In response to the COVID-19 pandemic, many of us have left the office and are conducting business as usual from our homes. If that includes you, you’ve probably been adjusting to a lot of changes as you learn to navigate the new norm that remote work brings along. Not only have new safety regulations thrown a wrench in our everyday lives, but it has also redefined the beast we know as tax preparation. For those unsure how to define 2020 deductibles, we’ve compiled a list to help you map uncharted territory.
Until the 2018 tax year, employees who worked from home could deduct specific expenses related to their jobs. Unfortunately, this is no longer the case. The Tax Cuts and Jobs Act, which was signed into law on December 22, 2017, eliminated these deductions for anyone who works from home for an employer. So if your boss has instructed you to work from home for now, you may want to speak with an accountant to see how you can benefit from any tax deductions.
For the Self-Employed
If you’re a contract worker, freelancer, or entrepreneur, your situation will be different when it comes to preparing your tax return. There are a number of expenses you may be able to deduct, including:
- Your home office
Do you have a designated area in your home that you only use for work? The IRS considers that a tax-deductible expense. Keep in mind, your home office is only eligible if it is used for your work and nothing else – for example, it can’t be a kitchen table that you share with your family. If you aren’t sure whether your home office counts, a tax preparation service can answer your questions.
If your workspace qualifies as a home office, there are two ways to claim it as a deductible expense:
- The standard option. The standard way to claim a home office is to determine how much space in your home is occupied by your workspace. For example, let’s say you work in a room that’s 200 square feet, and your house is 2,500 square feet total. That means 8% of your home is used for work, so you can deduct 8% of expenses such as rent or mortgage payments, utilities, and renter’s or homeowner’s insurance.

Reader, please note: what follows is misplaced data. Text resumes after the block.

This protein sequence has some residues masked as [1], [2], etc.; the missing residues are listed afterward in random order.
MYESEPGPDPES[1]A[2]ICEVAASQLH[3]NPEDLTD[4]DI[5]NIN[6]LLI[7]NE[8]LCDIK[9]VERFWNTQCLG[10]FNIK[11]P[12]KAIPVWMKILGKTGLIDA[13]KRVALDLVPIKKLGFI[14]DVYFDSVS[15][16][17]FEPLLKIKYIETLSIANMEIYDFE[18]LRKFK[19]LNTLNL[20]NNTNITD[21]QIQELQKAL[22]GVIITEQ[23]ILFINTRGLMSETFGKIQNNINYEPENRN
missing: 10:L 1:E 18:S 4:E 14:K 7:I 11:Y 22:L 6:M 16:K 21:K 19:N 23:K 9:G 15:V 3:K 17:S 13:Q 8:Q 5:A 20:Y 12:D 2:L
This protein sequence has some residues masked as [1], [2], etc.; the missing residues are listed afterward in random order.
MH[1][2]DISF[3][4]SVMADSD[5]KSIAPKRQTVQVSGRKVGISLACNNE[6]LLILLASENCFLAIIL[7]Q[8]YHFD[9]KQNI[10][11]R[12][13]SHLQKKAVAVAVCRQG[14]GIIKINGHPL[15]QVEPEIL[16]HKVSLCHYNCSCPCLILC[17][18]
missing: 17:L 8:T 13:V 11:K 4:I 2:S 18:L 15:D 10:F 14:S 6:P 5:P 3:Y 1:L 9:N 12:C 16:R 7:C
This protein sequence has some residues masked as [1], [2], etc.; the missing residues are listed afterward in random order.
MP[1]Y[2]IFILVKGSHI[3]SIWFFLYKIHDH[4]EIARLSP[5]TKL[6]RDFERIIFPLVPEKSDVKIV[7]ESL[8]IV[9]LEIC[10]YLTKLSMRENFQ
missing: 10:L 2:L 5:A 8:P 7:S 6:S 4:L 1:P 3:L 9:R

- The simplified option. The simplified way to claim a home office deduction doesn’t require as much recordkeeping. You can simply deduct $5 per square foot of your workspace up to 300 square feet. It’s an easier option but may result in a smaller tax deduction.
So which option is preferable? That depends on several factors, including the size of your home office and how much your rent or mortgage payments are. A tax preparation service can help you crunch the numbers to see which option would save you more money.
- Office supplies
Whenever you buy something you need for work, whether it’s a pack of pens or a new computer, make sure to keep the receipt on file. When it’s time to file your taxes, you’ll be able to claim these costs as business expenses.
- Internet and phone use
The portion of your internet and phone use that’s directly related to your work can be a deductible expense. This means your entire bill is probably not deductible, but a percentage of it can be. For example, if you’re working for 50% of the time you’re online, 50% of your internet bill would count as a business expense. If you have a second phone line that you use exclusively for business, 100% of that phone bill counts as a business expense.
- Vehicle use
You may be staying home as much as possible due to the coronavirus, but maybe you need to get in your car occasionally. Any time you drive somewhere for business purposes, the cost of gas and other expenses are tax-deductible. If you’d like to claim this expense, it’s important to have careful records of each trip you took as well as any vehicle-related expenses you’ve paid, including registration fees and maintenance.
Have you spent any money to promote your business or services online, in print, or anywhere else? Make sure you keep records of all of your advertising costs. You can claim them as a business expense when you’re working on tax preparation.
- Health insurance
If you pay your own health insurance premiums and aren’t eligible for coverage by a spouse’s insurance, your insurance may be a deductible expense. If you also pay premiums for a spouse or any children, those are deductible.
Depending on the details of your business and finances, there are additional deductions you may be eligible for. When in doubt ask the professionals.
Tax Preparation Support
Crunch Consulting provides financial services, including tax preparation, for individuals and businesses of all sizes. We strive to take the chore of taxes off your plate and help you get the most out of your taxes. Your first 40-minute consultation is completely free.